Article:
The bigger problem: Children are taught to use drugs every day on television!

Here’s the bigger issue in all this: Why do we have a drug culture in America?

A significant part of the answer is because children are being put on amphetamines every day, all across America, by doctors, parents and teachers! The drugs are called Ritalin and Risperdal, and they’re prescribed for a completely fictitious “medical” condition known as ADHD. This “disease” isn’t real (…). Its existence is fabricated by the psychiatrist at the time of diagnosis who cites behavioral patterns such as “easily distracted” or “likes to play outside a lot.” (…)

These amphetamine drugs used to be sold on the street as “speed,” and even today, a huge underground market of prescription Ritalin exists on college campuses.

The point is that we have a drug culture in America because parents, teachers, psychiatrists and doctors actually put children on psychotropic, mind-altering drugs! This sends a powerful message: Using drugs is okay, because all the adults do it too.

So kids grow up popping pills just like mommy and daddy. So when a friend offers them a joint, a hit of meth, or a crack pipe, it’s not much of a stretch from the mind-altering drugs they’ve already been taking via prescription. In truth, the only difference between many prescription drugs and street drugs is only the prescription itself: the drug molecules are exactly the same!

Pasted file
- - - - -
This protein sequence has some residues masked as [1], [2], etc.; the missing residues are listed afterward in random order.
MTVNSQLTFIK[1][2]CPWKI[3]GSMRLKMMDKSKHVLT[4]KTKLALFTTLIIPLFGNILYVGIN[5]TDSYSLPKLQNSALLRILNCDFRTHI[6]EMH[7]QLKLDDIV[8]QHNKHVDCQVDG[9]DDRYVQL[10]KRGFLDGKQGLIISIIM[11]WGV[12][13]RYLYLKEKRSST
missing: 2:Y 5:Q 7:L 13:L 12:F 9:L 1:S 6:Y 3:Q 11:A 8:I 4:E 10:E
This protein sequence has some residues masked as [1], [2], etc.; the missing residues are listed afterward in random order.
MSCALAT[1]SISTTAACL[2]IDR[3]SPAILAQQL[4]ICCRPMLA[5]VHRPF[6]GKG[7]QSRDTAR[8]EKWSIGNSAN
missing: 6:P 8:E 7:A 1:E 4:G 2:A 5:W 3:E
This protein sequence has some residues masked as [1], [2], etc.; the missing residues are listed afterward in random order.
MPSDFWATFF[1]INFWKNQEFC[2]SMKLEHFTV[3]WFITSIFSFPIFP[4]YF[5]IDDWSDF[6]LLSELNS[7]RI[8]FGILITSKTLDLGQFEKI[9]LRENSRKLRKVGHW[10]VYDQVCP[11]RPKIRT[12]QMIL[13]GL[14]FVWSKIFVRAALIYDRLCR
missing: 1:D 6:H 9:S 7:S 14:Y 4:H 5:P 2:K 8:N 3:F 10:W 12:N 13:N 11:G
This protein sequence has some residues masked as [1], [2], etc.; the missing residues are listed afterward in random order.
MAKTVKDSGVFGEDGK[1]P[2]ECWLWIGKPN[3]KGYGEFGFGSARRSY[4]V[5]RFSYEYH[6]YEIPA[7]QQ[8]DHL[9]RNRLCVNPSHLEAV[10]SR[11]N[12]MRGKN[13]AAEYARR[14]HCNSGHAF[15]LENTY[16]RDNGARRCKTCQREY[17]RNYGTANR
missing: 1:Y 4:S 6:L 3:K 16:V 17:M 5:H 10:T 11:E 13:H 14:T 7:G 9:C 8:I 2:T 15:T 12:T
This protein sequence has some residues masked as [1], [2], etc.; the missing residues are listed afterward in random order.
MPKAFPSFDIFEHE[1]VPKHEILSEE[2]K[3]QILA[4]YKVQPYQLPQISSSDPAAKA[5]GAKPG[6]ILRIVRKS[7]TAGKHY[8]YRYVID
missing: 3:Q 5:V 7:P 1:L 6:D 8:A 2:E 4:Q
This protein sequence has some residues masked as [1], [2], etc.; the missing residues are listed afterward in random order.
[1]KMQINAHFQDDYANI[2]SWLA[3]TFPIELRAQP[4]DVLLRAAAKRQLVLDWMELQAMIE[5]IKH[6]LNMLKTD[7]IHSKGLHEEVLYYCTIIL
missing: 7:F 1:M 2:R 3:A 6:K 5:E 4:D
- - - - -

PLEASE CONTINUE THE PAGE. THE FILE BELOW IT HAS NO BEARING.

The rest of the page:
Thanks to the FDA’s legalization of television advertising of drugs in 1997, powerful mind-altering drugs continue to be advertised on television. This further reinforces the message to kids and teens that “drugs make you normal and healthy.” That’s what every drug ad shows, of course: A person regaining normalcy through chemical intervention. This message is not lost on the minds of our youth. They absorb it, and then they follow it.

In this way, you see, the pharmaceutical industry actually promotes recreational drug use.

In fact, the worst addiction problem that exists in America today is addiction to prescription painkillers. It’s a full-blown epidemic (…).

In fact, prescription narcotics cause far more deaths than both heroin and cocaine (…).

So as a society, it is contradictory to promote mind-altering drugs through the television, schools and psychiatric centers while simultaneously criminalizing mind-altering drugs on the streets. The entire policy is insane and doomed to fail. If society wants kids to stay off drugs, it shouldn’t allow drugs to be openly promoted through television, magazines, schools and psychiatric centers. And if society wants drug users to really reform, it shouldn’t treat minor drug possession as a criminal offense that gets someone thrown in the slammer where they learn the skills of a master criminal.

Snoop Dogg’s arrest simply highlights the insanity of all this yet again. I believe America is ready for marijuana to be decriminalized, at least in small amounts for personal use. Most of the evidence says that even if marijuana is decriminalized, it will not lead to an increase in use (…).

If not decriminalized, then marijuana possession should at the very least be treated in non-criminal “drug courts” that recognize substance abuse as a health problem, not a criminal behavior problem.

Finally, all drug advertising should be made illegal, including the advertising of prescription drugs. This is the source of the very dangerous message that teaches kids the false idea of “chemical intervention will solve my problems.” It is that message that leads our youth to so easily get caught up with recreational drugs.